The Fifth Huguenot War, 1576



French King CHARLES IX. had died in 1574; his brother, just crowned King of Poland, deserted his kingdom, sold the jewels of his Polish crown in Venice to finance his return to France, where he was crowned King HENRI III.
King HENRI OF NAVARRA in 1576 escaped from the French court, returned to Calvinist faith and raised an army, as did fellow Huguenot CONDE. They were joined by the Catholic HENRI DE MONTMORENCY, governor of the mostly protestant Languedoc, a relative of the Coligny family.
In the spring of 1576, an army 20,000 strong lead by Count-Elector of Palatinate JOHANN CASIMIR invaded France, siding with Navarre, Conde and Montmorency.
King Henri III. made concessions in the EDICT OF BEAULIEU (May 1576); Henri King of Navarra was appointed governor of Guyenne, Conde of Picardie; the royal treasury paid the costs of Johann Casimir's expedition.




EXTERNAL
FILES
France under Henri III., from Renaissance Amboise, in French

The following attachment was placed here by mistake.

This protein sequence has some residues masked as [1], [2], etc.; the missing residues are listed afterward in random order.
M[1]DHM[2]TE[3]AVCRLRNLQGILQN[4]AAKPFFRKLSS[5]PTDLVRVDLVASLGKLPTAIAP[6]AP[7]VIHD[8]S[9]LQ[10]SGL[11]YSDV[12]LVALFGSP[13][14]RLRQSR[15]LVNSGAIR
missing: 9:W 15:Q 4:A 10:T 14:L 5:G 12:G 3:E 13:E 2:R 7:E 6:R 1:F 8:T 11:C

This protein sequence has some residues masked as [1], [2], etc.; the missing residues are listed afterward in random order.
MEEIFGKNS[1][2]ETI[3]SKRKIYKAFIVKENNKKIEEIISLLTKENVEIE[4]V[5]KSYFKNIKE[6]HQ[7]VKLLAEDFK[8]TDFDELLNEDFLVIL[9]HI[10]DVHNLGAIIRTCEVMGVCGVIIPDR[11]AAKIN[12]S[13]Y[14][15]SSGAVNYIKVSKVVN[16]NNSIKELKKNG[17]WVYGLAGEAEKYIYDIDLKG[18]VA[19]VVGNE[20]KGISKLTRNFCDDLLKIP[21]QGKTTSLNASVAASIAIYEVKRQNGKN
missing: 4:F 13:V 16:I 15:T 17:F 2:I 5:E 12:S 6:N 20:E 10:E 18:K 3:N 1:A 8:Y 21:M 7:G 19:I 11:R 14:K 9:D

The Wars of Religion, from Le Poulet Gauche
Protestantism in France from the Death of Francis I. (1547) to the Edict of Nantes (1598), from History of Protestantism by J.A. Wylie, 1878; online book
Cinquieme Guerre 1576, from Protestants de Monflanquin sous l"ancien Regime, 1518-1789, in French
DOCUMENTS
REFERENCE David Potter (ed., trsl.) : The French Wars of Religion, Selected Documents, New York : St. Martin's 1997
Video : Queen Margot, 1994, rated R, in French, English subtitles



This page is part of World History at KMLA
First posted on February 3rd 2003, last revised on November 17th 2004

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